Rhythm set by strong performances in ‘Walk the Line’

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Hollywood has fallen in love with the biopic. After the movie “Ray,” and the performance given by its star Jamie Foxx, the bar for a Hollywood biopic has been raised.

In “Walk the Line,” Joaquin Phoenix and Reese Witherspoon reach levels of personification that more than justifies making the biopic that could also land one or both of them an Academy Award.

Adjectives in reviews are often exploited. Exhilarating, electrifying and amazing are how many films and its stars’ performances are described. It becomes more difficult to convey similar feelings about actors and movies that truly deserve the praise.

Phoenix and Witherspoon as “the legend in black” Johnny Cash and wife, country- music star June Carter Cash are in fact amazing. Like Foxx in “Ray,” Phoenix and Witherspoon seem to channel the people they portray.

Veteran actors, Phoenix starred in the mega-hit “Gladiator” and Witherspoon in the “Legally Blonde” franchise, and both were expected to give solid performances given the subject matter playing country music legends. Although few would have predicted that the stars would each reach the rarified air of stellar performances.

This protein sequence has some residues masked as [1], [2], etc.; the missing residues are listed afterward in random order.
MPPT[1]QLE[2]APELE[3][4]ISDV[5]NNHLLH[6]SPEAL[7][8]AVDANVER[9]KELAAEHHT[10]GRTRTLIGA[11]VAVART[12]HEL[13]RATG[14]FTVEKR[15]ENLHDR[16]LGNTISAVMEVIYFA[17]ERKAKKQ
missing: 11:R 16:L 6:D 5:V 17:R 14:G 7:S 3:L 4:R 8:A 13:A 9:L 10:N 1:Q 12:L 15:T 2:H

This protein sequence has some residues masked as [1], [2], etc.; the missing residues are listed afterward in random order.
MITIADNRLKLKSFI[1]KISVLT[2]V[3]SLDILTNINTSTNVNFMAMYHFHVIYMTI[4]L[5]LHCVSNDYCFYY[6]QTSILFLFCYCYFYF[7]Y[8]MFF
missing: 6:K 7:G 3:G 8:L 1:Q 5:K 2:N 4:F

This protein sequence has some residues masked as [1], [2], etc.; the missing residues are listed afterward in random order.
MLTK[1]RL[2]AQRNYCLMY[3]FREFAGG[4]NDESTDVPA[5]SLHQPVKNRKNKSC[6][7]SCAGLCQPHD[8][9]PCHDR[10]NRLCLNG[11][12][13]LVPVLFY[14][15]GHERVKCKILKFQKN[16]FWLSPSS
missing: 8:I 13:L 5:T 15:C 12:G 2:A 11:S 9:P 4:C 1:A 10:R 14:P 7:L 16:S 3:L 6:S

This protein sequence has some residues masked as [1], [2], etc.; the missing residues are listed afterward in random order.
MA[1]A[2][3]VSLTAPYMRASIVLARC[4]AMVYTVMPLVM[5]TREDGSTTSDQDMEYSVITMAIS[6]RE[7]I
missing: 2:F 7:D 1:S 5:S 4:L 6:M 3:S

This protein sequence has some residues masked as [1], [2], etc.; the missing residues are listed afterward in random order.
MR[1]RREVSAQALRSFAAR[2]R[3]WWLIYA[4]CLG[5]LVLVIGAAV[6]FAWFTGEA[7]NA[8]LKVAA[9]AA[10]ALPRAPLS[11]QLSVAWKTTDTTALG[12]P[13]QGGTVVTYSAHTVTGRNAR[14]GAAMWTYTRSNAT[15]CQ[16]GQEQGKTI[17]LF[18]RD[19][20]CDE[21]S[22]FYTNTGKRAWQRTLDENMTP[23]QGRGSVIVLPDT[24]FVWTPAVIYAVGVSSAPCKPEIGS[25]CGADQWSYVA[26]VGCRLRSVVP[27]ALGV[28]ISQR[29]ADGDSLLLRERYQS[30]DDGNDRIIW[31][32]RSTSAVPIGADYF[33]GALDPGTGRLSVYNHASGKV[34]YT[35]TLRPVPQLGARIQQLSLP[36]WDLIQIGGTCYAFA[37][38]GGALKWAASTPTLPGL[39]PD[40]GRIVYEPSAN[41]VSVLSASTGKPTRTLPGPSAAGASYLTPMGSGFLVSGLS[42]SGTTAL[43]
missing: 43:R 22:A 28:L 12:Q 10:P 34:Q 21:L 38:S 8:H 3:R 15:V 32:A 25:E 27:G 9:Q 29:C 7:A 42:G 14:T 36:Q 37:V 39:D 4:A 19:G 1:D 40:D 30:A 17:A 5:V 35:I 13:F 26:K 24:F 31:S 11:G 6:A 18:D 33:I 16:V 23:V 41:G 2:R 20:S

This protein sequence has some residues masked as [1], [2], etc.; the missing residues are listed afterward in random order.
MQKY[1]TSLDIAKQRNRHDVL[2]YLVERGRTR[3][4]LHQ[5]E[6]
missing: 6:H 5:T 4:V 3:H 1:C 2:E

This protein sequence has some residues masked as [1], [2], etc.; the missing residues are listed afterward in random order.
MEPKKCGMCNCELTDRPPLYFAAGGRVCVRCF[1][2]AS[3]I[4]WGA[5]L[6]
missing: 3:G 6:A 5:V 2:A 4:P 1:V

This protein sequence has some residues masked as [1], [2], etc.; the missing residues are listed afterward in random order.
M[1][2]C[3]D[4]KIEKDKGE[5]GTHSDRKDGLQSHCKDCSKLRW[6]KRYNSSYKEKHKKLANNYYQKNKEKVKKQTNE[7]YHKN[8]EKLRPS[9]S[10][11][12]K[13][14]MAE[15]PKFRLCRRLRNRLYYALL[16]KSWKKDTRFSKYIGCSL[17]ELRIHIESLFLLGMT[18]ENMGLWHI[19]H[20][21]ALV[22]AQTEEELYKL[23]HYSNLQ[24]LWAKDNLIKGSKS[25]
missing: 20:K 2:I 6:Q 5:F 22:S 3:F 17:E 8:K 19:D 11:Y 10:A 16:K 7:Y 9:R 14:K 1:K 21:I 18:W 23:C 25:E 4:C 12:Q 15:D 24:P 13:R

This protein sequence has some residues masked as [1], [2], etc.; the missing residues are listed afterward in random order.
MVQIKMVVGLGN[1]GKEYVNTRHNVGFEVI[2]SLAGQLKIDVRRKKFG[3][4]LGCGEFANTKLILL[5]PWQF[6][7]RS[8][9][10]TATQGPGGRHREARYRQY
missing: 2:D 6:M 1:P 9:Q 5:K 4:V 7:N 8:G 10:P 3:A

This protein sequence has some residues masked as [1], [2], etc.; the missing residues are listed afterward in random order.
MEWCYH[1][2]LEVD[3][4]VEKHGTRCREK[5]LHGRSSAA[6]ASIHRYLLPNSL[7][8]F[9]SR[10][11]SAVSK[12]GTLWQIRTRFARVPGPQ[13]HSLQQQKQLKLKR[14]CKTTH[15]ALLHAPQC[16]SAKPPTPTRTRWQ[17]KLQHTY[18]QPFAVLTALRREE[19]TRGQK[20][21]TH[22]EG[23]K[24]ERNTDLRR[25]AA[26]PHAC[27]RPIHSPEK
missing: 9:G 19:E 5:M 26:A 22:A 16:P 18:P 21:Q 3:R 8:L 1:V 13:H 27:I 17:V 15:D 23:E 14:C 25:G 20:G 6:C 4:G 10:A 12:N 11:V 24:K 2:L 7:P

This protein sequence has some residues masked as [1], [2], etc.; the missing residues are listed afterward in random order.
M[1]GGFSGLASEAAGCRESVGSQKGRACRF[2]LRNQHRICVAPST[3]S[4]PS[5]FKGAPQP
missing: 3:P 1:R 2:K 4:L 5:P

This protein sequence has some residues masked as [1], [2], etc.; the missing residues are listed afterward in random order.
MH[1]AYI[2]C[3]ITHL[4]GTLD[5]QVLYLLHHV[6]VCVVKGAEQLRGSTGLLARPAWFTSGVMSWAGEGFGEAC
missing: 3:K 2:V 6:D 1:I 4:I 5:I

Anger and excitement are emotions that any actor can convey. Passion and desire are more difficult. The first time Phoenix sings the Cash classic “Folsom Prison Blues” for Sun Records executive Sam Phillips, played coolly by Dallas Roberts, it is not his singing or the song that make the moment. It is Phoenix’s mannerism. He is young, hungry and has a story to tell.

Cash, a married man, pursues Carter, but she refuses his advances until he cleans up his drug-abusing, womanizing ways. The film could have been renamed the “Cash Chase Carter Story,” but that it may have sent the wrong message to moviegoers.

Witherspoon, a true southerner, was more than believable as Carter, she is lovable. Playing muse and provocateur, Witherspoon settles comfortably into her role as the virginal Carter. She sings with energy and her stage presence during the concert scenes feels like Witherspoon missed or may have found a new calling.

However, if there is an inconsistency in “Walk The Line” it is the obvious attempts to preserve Carter’s legacy. Witherspoon should not be blamed for the outright attempt to paint the woman who co-wrote “Ring of Fire” as a complete and total innocent.

Performances aside, biopics generally fall into three catergories: horrible, good or great. “Walk The Line” overall is good despite its stellar performances. The film focuses on the Cash/Carter plot and interweaves the infamous Cash history fans know and others have paid to see. Greatness could have been achieved if the writers had chosen to show more of the Cash the world did not know, and given moviegoers an unvarnished Carter.

Darren Dickerson can be reached at ane@sundial.csun.edu.